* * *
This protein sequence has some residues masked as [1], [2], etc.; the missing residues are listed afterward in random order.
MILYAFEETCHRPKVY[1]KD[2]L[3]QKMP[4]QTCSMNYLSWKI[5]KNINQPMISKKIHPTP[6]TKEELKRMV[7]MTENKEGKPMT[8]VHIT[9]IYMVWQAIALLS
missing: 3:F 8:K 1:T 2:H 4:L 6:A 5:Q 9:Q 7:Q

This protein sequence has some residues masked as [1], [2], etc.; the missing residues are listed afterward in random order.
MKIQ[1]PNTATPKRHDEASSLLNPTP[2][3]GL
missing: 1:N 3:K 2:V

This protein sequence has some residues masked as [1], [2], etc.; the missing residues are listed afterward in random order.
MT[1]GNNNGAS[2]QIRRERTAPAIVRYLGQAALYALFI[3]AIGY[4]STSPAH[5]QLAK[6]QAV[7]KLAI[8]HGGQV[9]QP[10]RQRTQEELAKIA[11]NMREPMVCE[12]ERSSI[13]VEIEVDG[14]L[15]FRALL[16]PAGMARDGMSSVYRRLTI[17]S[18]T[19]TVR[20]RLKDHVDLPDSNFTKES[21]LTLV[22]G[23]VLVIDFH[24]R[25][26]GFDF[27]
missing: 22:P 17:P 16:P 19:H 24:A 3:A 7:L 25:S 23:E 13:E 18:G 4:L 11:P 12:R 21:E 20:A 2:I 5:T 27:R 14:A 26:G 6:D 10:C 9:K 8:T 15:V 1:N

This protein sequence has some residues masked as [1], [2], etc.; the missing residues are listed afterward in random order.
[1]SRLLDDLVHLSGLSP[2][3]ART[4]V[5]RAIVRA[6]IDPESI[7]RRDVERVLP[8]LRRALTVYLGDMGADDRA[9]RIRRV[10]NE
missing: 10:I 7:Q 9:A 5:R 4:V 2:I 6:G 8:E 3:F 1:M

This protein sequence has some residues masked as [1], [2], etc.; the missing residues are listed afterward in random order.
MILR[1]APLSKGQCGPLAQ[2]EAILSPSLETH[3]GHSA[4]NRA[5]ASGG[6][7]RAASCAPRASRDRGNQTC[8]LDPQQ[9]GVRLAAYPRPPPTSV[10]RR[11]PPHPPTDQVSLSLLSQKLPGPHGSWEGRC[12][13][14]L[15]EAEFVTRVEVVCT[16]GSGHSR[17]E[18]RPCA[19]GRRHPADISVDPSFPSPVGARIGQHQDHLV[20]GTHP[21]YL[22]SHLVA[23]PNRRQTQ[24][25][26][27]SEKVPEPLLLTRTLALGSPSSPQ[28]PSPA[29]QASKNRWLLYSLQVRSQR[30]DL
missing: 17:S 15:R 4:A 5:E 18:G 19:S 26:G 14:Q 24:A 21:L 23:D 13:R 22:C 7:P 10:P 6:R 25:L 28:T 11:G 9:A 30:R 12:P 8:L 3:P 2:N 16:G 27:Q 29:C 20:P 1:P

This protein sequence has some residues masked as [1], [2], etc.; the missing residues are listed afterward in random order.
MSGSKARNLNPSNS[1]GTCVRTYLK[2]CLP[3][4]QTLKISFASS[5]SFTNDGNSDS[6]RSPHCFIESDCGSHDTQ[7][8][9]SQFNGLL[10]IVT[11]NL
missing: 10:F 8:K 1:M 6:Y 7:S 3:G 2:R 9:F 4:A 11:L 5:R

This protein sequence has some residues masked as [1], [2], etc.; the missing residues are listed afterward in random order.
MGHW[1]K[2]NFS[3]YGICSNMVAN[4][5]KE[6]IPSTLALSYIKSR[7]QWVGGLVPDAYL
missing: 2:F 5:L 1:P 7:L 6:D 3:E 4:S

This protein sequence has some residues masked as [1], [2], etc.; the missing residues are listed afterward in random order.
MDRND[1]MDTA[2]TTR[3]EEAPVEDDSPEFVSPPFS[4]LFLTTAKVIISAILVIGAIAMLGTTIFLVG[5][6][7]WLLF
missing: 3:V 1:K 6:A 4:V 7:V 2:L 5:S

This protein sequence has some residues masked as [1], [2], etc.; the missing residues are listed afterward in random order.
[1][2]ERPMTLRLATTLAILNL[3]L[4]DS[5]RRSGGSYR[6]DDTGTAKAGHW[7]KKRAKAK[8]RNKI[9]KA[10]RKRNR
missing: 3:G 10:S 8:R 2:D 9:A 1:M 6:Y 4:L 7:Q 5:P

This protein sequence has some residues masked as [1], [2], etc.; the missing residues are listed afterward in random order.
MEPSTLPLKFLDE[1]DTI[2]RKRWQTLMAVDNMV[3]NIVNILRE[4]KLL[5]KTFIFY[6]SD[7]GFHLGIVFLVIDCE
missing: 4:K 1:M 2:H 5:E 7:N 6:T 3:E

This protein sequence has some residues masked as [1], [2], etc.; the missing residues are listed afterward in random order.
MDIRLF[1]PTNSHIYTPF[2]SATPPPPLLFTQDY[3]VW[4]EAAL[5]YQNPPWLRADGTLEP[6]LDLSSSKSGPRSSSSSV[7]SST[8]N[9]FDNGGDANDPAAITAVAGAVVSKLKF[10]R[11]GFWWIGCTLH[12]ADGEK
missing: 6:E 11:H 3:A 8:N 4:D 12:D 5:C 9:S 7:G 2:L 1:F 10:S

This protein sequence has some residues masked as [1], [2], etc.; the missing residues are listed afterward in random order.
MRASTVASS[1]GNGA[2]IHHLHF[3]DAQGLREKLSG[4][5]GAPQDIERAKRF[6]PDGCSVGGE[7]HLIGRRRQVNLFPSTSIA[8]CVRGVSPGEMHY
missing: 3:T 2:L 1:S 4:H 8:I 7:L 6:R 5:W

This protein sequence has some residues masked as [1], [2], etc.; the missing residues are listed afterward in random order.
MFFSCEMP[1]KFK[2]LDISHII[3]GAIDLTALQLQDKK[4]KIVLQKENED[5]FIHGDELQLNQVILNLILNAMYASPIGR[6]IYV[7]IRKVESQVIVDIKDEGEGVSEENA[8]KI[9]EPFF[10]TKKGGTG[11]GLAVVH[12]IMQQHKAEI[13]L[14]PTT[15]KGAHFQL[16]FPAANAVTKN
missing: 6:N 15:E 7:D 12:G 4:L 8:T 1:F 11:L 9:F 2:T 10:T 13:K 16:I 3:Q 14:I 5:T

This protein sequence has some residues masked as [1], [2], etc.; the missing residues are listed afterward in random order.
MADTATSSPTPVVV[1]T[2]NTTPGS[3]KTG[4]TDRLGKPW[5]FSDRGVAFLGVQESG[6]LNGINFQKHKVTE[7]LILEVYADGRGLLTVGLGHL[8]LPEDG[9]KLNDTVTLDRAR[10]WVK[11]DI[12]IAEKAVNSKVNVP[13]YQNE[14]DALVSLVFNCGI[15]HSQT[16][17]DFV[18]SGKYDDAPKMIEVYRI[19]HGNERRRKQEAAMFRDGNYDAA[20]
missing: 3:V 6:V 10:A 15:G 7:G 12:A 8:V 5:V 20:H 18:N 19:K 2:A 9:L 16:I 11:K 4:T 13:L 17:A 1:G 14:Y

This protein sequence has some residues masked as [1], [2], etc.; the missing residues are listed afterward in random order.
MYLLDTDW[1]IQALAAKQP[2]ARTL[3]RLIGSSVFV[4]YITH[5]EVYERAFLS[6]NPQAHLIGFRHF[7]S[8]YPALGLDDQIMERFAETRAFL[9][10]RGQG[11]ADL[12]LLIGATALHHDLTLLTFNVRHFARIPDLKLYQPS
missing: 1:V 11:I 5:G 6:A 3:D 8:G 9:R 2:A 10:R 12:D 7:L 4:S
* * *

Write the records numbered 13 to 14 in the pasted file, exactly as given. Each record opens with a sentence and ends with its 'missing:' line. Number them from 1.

This protein sequence has some residues masked as [1], [2], etc.; the missing residues are listed afterward in random order.
MFFSCEMP[1]KFK[2]LDISHII[3]GAIDLTALQLQDKK[4]KIVLQKENED[5]FIHGDELQLNQVILNLILNAMYASPIGR[6]IYV[7]IRKVESQVIVDIKDEGEGVSEENA[8]KI[9]EPFF[10]TKKGGTG[11]GLAVVH[12]IMQQHKAEI[13]L[14]PTT[15]KGAHFQL[16]FPAANAVTKN
missing: 6:N 15:E 7:D 12:G 4:L 8:T 1:F 11:L 9:F 2:T 10:T 13:K 16:I 3:Q 14:I 5:T

This protein sequence has some residues masked as [1], [2], etc.; the missing residues are listed afterward in random order.
MADTATSSPTPVVV[1]T[2]NTTPGS[3]KTG[4]TDRLGKPW[5]FSDRGVAFLGVQESG[6]LNGINFQKHKVTE[7]LILEVYADGRGLLTVGLGHL[8]LPEDG[9]KLNDTVTLDRAR[10]WVK[11]DI[12]IAEKAVNSKVNVP[13]YQNE[14]DALVSLVFNCGI[15]HSQT[16][17]DFV[18]SGKYDDAPKMIEVYRI[19]HGNERRRKQEAAMFRDGNYDAA[20]
missing: 3:V 6:V 10:A 15:G 7:G 12:A 8:V 5:V 20:H 18:N 19:K 2:A 9:L 16:I 11:K 4:T 13:L 17:A 1:G 14:Y